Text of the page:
To Miguel and Tiff: The basis of both your arguments is the unproven fear mongering of the “sky is falling” propaganda foisted by the green energy lobbiests. Wind and solar can’t power American industry or modern American lifestyles. It’s intermittent and so diffuse that massive acreage in addtion to massive amounts of non-green concrete is required for it. Because of its intermittency, fossil fuel powerplants serving as backup are required anyway and their periodic use simply makes them more expensive to operate. For off-grid applications, solar or wind are excellent options. Green energy companies are also guilty of misrepresenting the costs of their products and installations. Seldom is the cost of real estate included. Seldom is the cost of the anchoring concrete included. The density of energy contained in coal, gas, oil and nuclear is the source of its abilty to generate abundant wealth. We as a nation are affluent mainly to the extent we can exploit the high concentration of our best energy sources. Solar and wind are pipe dreams because they are unviably diffuse sources. Any government money normally used as a subsidy for green energy would be better spent on research for cleaner extraction, use and environmental remediation processes of already proven high concentration energy sources. The difference between 300ppm and 400 ppm CO2 is a negligible joke.
    Again, school nurses, propagandists and lawyers should get out of politics. Our modern American state requires mostly engineers and business leaders for its wise management.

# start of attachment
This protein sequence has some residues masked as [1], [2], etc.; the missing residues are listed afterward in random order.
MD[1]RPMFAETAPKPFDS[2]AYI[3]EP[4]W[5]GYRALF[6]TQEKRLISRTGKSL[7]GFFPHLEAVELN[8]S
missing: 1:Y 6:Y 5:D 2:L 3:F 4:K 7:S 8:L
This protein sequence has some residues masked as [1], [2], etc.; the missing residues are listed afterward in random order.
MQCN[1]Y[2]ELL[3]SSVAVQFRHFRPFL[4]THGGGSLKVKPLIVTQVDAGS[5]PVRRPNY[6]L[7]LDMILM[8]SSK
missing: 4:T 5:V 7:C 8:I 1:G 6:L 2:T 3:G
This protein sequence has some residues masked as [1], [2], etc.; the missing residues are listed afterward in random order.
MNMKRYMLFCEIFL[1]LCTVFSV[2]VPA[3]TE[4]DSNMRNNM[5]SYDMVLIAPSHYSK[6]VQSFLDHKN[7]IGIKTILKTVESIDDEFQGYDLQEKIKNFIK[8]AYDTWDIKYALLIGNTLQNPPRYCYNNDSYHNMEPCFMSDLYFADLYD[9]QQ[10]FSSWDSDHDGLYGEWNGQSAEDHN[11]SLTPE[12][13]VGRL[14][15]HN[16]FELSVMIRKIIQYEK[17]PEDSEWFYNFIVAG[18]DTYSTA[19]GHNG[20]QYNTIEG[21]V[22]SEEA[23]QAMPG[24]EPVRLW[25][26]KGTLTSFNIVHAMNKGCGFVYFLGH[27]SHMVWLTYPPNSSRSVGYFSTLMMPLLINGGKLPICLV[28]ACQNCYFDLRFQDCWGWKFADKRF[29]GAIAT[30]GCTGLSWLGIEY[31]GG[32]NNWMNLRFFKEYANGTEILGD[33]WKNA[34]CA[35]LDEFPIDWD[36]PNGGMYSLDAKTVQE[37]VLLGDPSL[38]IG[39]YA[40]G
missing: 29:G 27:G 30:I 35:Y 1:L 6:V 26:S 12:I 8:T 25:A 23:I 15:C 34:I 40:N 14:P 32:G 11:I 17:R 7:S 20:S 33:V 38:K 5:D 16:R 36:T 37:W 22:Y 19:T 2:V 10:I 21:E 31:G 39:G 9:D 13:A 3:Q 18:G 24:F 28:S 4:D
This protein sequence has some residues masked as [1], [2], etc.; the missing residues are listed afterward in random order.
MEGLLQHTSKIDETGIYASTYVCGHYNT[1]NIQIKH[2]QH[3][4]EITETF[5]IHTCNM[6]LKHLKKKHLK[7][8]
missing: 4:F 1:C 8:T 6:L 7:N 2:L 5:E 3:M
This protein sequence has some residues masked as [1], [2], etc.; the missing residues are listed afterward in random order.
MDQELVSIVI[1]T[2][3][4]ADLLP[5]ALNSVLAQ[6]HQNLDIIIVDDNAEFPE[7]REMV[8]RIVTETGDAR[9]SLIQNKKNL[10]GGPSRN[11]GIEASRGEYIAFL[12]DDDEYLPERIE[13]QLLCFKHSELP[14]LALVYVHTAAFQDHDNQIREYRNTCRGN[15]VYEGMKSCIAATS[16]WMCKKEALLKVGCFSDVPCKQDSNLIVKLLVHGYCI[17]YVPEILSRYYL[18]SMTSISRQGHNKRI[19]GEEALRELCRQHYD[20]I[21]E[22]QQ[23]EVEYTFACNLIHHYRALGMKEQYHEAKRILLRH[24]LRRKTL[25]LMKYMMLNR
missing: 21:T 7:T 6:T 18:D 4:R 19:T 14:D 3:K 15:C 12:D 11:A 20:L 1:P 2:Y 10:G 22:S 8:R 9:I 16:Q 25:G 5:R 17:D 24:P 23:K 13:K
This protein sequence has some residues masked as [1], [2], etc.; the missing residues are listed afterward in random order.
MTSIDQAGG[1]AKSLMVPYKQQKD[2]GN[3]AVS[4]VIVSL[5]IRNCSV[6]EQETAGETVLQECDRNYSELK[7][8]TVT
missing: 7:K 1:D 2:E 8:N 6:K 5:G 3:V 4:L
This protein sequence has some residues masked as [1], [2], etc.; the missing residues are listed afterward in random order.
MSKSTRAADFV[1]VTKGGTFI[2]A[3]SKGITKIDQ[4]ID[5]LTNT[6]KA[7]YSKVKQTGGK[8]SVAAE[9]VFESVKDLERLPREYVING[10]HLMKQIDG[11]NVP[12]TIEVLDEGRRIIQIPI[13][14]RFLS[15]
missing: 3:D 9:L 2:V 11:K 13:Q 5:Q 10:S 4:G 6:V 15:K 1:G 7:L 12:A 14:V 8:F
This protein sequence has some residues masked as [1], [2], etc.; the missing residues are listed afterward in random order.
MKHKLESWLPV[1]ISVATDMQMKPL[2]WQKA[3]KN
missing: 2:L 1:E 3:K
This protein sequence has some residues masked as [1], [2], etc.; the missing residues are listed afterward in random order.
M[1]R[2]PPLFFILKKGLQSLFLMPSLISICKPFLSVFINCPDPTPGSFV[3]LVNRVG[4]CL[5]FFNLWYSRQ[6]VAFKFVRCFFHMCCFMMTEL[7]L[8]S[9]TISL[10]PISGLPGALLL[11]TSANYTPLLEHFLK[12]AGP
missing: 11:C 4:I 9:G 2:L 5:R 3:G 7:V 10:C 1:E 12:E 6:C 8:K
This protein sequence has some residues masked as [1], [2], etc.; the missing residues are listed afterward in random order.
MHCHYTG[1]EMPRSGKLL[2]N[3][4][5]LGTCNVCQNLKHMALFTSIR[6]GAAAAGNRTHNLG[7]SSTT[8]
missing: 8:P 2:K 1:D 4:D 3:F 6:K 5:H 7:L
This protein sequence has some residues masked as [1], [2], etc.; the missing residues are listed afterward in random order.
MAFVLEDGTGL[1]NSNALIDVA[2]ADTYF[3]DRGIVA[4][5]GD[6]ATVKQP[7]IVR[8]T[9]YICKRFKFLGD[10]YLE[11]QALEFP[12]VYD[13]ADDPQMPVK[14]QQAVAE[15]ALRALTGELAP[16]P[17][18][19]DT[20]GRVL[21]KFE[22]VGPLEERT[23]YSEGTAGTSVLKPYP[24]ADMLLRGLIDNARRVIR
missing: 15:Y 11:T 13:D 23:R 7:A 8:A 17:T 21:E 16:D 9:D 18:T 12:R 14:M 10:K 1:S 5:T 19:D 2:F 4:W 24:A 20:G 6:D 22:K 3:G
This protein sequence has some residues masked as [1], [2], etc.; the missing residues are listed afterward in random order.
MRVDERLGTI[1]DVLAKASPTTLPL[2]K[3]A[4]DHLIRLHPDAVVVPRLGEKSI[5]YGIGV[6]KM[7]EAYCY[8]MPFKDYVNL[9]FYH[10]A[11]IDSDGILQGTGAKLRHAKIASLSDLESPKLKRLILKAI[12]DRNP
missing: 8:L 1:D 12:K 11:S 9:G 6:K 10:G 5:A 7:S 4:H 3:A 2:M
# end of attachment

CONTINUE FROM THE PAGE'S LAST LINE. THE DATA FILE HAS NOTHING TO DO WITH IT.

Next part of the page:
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  2. Without this Production Tax Credit, the wind energy industry will suffer greatly. This is catastrophic for the implications of climate change. Fact: fossil fuels have been subsidized by the feds for over 90 years. The Government Accountability Office determined that fossil fuels received five times as much tax incentives as renewables between the years of 2002 and 2007 ($13.7 billion for fossil fuels and $2.8 billion for renewables). Not to mention the extra cost that fossil fusel wreak on Americans’ health (estimated to cost us $120 billion in health bills annually, according to the National Academy’s of Science National Research Council, 2010).

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  3. Miguel Checa L. says:

    The “matter of substance” is that the concentration of CO2 in our atmosphere is now around 400 ppm–when global climate scientists agree that the safe level ought to be 350 ppm. Before the industrial revolution it was around 300 ppm. Ignorance of these basic numbers are pointing toward massive alterations to the biosphere as we know it. Reason would point toward protecting our “home” by reducing all uses of fossil “dead” matter and switching to massive deployment of only renewable, clean, and safe sources of abundant power. WERE IS THE EDIT FUNCTION???!!!! I meant “Igtnorance of these basic numers is….”

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  4. Neil Baker says:

    Where’s the edit key?
    Of course, “no nothing” should be “know nothing.”
    Please pardon me.

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  5. Neil Baker says:

    If either former school nurse Lois Capps or former propaganda minister Karl Rove were engineers, they would be in violation of the Engineer’s Code of Ethics that prohibits publicly pontificating on engineering subjects for which they lack expertise. They are, however, well paid by the wind energy lobby, to serve as obedient shills in support of the continuation of wind energy subsidies.
    Were independent professional engineering experts asked to render judgement on the wisdom of continuing subsidies, it is most probable that they would expose it as a boondoggle fraud detrimental to energy cost, energy quality and energy options.
    Rove and Capps no nothing of substance and their support for wind energy subsidies exposes the liability to taxpayers of their prolonged ignorant and corrupt political power.